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Posted: May 05, 2011

Nano-vaccine beats cattle virus

(Nanowerk News) A world-first cattle vaccine based on nanotechnology could provide protection from the Bovine Viral Diarrhoea Virus (BVDV), which costs the Australian cattle industry tens of millions of dollars in lost revenue each year.
The new BVDV vaccine that constitutes a protein from the virus loaded on nanoparticles, has been shown to produce an immune response against the industry's most devastating virus.
A group of Brisbane scientists has shown that the BVDV nanoformulation can be successfully administered to animals without the need of any additional helping agent making a new 'nanovaccine' a real possibility for Australian cattle industries.
Scientists Dr Neena Mitter and Dr Tim Mahony from the Queensland Alliance for Agriculture and Food Innovation (QAAFI) a University of Queensland (UQ) Institute recently established in partnership with the Queensland Department of Employment Economic Development and Innovation (DEEDI), partnered with nanotechnology experts Professor Max Lu and Associate Professor Shizang Qiao from the UQ Australian Institute of Bioengineering & Nanotechnology (AIBN) to develop the vaccine.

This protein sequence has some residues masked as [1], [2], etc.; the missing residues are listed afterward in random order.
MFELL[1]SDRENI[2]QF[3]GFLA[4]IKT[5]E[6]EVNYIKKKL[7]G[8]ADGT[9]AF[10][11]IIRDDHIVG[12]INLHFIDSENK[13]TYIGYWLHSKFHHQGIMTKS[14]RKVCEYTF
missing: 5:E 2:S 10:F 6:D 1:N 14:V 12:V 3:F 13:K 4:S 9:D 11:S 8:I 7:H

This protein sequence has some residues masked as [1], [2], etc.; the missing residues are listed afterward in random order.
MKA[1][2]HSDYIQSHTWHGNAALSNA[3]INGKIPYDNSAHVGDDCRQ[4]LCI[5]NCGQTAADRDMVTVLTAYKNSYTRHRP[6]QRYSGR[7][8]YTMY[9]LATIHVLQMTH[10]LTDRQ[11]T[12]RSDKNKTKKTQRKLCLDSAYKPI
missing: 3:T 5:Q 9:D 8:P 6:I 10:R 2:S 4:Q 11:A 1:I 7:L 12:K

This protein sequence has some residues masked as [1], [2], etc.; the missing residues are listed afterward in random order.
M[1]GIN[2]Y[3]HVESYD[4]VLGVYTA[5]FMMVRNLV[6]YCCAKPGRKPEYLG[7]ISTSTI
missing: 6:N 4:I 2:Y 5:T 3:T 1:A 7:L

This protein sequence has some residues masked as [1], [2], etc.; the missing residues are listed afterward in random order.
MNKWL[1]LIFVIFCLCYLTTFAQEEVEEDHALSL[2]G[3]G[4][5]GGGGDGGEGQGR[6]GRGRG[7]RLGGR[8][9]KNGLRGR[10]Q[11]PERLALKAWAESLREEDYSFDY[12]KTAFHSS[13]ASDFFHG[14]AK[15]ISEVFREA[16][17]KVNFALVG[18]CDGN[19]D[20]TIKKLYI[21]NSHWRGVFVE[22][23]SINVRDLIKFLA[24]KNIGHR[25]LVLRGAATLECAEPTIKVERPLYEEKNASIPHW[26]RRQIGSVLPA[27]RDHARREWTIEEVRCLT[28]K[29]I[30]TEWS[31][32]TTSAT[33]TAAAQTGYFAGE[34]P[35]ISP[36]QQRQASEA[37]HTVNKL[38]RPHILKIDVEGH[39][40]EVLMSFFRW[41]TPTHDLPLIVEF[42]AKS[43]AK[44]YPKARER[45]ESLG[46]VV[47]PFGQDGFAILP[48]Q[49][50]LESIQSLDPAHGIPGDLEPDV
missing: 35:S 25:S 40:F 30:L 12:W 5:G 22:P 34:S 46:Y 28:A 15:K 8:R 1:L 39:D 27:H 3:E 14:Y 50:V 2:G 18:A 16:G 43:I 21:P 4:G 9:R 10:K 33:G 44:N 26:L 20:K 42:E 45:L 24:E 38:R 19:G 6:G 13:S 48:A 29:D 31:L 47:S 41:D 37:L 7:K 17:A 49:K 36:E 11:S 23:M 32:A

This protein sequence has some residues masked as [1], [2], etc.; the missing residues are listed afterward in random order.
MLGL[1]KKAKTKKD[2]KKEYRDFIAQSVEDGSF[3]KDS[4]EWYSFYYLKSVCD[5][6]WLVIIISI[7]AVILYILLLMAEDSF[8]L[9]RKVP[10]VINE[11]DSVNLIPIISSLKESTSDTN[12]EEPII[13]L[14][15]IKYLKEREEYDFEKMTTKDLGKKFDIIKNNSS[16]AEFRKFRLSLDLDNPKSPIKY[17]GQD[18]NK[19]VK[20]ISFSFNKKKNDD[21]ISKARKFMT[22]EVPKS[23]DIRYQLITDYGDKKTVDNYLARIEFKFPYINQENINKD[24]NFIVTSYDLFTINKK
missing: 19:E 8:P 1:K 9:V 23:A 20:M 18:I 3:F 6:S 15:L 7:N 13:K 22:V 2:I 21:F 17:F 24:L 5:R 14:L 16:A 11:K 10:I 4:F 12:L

Dr Neena Mitter said the multidisciplinary team applied the latest in nanotechnology to develop a safe and effective vaccine that has the potential to be administered more readily and cost effectively than traditional vaccines by using nanoparticles as the delivery vehicles.
"The vaccine is exciting as it could feasibly enable better protection against the virus, can be stored at room temperature and has a long shelf life," said Dr Mitter.
According to Dr Mahony, BVDV is of considerable concern with regard to the long-term profitability of cattle industries across Australia. Cattle producers can experience productivity losses of between 25 and 50 per cent following discovery of BVDV in previously uninfected herds.
"In Queensland alone the beef cattle industry is worth approximately $3.5 billion per year and the high-value feedlot sector experiences losses of over $60 million annually due to BVDV-associated illness," he said.
Further trials of the nanovaccine will now be conducted with plans to develop a commercial veterinary product in the near future.
Source: University of Queensland
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